Micro firms most satisfied with banks, report finds

Micro businesses are most likely to report satisfaction with their bank, according to a new report, contradicting claims that start-ups are overlooked by the banking sector.


The report, compiled by Ian Freedman of consultancy firm Non Executive Management, is based on a survey of 400 SME owners and/or managers.


It reveals micro businesses are the most likely to report satisfaction with their bank, followed by corporates, while small businesses – with $5-10 million in revenue – are the most dissatisfied.


The report states that micro businesses are typically more satisfied due to an “inherent lack of financial sophistication”.


“Because governments so actively encourage entrepreneurs to start and grow firms, the requirements for business start-ups are minimal,” the report says.


“There are no legal requirements for nascent businesspeople to have any management skills whatsoever. In reality, entrepreneurs only require the desire to be in business and a willingness to start trading in order to start operating a business.”


“Management skills, which are critical to small firm survival, are overlooked to the extent that little or nothing is laid down regarding either the manner in which financial information should be recorded within a small firm or how is it used to inform business decisions.”


The entrepreneur’s inherent lack of financial sophistication is often based upon:

  • A lack of financial understanding or education.
  • A lack of knowledge of the financial products available to them.
  • Access to a limited range of suitable products.
  • The absence of appropriate advice, financial and otherwise.

“Such limitations may result in the acceptance of flawed financial offerings,” the report says.


However, more established small businesses – who come to depend on their banks more and more – believe they are not readily available, do not offer sound advice, and are only interested in selling products.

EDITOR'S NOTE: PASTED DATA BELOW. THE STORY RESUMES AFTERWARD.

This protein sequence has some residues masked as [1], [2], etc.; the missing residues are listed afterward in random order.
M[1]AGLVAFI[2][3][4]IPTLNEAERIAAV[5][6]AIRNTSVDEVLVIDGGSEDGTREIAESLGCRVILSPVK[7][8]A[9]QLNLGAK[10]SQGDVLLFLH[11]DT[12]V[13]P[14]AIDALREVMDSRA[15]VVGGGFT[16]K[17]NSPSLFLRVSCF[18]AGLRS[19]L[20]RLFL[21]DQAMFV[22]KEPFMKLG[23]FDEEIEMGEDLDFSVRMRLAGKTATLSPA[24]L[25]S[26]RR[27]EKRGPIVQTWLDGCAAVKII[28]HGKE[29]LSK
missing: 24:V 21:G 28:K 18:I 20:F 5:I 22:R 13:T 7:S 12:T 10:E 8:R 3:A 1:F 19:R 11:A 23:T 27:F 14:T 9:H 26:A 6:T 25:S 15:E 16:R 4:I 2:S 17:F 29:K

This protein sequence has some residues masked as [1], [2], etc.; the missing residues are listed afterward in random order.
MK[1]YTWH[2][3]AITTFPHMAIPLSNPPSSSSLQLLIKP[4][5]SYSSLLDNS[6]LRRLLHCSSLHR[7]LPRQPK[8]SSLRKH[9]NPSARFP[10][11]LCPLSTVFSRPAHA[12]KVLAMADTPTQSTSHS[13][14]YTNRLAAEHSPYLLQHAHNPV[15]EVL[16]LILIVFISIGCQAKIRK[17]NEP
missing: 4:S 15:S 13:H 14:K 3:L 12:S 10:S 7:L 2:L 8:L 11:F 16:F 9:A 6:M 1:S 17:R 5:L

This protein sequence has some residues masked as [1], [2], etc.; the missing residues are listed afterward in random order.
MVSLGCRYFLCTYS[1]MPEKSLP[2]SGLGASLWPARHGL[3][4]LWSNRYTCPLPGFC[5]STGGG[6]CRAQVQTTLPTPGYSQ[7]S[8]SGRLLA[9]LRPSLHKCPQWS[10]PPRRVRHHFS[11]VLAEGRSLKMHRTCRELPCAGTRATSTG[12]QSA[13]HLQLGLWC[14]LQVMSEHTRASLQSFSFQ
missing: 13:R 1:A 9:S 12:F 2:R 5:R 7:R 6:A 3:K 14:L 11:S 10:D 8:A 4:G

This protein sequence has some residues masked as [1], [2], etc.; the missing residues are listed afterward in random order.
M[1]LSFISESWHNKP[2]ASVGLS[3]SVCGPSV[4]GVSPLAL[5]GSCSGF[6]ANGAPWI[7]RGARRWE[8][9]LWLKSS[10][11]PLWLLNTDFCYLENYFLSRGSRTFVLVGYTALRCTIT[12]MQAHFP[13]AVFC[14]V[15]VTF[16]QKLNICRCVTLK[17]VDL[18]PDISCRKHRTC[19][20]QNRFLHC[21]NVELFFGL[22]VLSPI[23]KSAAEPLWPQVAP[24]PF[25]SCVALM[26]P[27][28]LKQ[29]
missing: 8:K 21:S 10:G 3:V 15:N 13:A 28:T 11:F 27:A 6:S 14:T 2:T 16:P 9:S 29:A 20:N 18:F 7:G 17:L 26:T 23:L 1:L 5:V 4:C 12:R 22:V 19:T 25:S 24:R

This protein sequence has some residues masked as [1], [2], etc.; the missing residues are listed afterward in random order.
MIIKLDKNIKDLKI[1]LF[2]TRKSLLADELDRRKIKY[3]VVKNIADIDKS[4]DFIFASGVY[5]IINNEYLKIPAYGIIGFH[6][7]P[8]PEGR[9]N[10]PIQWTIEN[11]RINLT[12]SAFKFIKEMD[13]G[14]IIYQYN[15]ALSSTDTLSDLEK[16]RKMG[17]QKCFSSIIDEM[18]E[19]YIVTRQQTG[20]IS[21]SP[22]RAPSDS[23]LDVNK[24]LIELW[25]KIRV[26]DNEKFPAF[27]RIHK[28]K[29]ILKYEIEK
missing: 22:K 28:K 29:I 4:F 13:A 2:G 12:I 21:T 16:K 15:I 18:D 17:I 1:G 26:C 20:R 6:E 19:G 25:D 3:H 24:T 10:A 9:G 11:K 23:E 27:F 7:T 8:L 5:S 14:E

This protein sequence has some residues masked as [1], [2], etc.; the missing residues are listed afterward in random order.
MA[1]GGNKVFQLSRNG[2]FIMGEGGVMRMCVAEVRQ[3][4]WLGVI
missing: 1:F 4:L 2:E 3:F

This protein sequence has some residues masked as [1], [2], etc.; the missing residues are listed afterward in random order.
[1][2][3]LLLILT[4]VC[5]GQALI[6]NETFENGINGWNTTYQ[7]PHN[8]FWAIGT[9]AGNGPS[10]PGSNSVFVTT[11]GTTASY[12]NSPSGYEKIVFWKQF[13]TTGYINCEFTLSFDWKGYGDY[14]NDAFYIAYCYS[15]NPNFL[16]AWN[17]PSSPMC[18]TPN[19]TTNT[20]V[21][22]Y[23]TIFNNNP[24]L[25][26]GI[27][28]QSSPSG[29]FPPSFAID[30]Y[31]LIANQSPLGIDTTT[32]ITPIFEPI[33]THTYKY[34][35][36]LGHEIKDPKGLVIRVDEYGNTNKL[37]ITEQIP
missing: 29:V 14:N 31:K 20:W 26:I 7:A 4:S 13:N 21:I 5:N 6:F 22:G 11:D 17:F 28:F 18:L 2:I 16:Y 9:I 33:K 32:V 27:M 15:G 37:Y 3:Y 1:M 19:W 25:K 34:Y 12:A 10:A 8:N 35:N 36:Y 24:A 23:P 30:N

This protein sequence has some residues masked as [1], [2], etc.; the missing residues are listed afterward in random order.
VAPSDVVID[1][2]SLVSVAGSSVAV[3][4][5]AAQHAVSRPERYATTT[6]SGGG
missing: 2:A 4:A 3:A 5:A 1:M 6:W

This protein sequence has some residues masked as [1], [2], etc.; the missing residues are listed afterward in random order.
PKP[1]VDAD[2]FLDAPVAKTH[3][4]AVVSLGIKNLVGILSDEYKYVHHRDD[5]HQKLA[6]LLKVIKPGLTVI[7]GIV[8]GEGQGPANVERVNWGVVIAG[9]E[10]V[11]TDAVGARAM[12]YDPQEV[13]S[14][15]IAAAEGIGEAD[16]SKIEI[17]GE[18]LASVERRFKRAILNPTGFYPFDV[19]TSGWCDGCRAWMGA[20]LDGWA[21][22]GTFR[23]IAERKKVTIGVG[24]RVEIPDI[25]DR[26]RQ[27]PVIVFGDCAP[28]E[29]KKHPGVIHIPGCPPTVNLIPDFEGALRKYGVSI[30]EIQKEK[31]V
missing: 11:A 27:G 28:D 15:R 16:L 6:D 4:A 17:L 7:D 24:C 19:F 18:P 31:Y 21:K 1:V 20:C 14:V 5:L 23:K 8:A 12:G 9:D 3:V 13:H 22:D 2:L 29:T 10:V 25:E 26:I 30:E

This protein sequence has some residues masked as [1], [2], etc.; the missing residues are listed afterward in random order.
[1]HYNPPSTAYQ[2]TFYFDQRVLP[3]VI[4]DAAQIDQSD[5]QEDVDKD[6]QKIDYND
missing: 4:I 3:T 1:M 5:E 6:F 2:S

The survey reveals that only a third of SMEs believe their business banker is readily available, which is in stark contrast to the views held by the banks; between 87% and 92% of business bankers believe they are readily available.


Alarmingly, 2.2% of customers say their bank offers sound and constructive banking advice, and just 4% agree their bank understands the key drivers of growth for their business and tailors products accordingly. On both measures, a majority of business bankers agreed.


Thirty-one percent of SME customers agree their bank is interested in a long-term relationship, versus business bankers of between 80% and 93%.


Interestingly, there is a gender gap too – women were more likely to report dissatisfaction then men, with no women prepared to say their bank offered sound advice or tailored products appropriately.


Freedman told SmartCompany the banks need to change the way they treat small businesses.


“One of the great problems that customers have is product flogging; it really irritates people,” Freeman says.


The report states that while banks tend to be income-focused, this clashes with the entrepreneurial nature of small firms, which are outcome-focused.


“This variation in focus demonstrates a fractured connection; a dichotomous relationship with a clear need for more highly developed levels of understanding by both parties,” the report says.


“However, banks, due to their structure, size and powerbase, are better positioned to take advantage of the existing dichotomy.”


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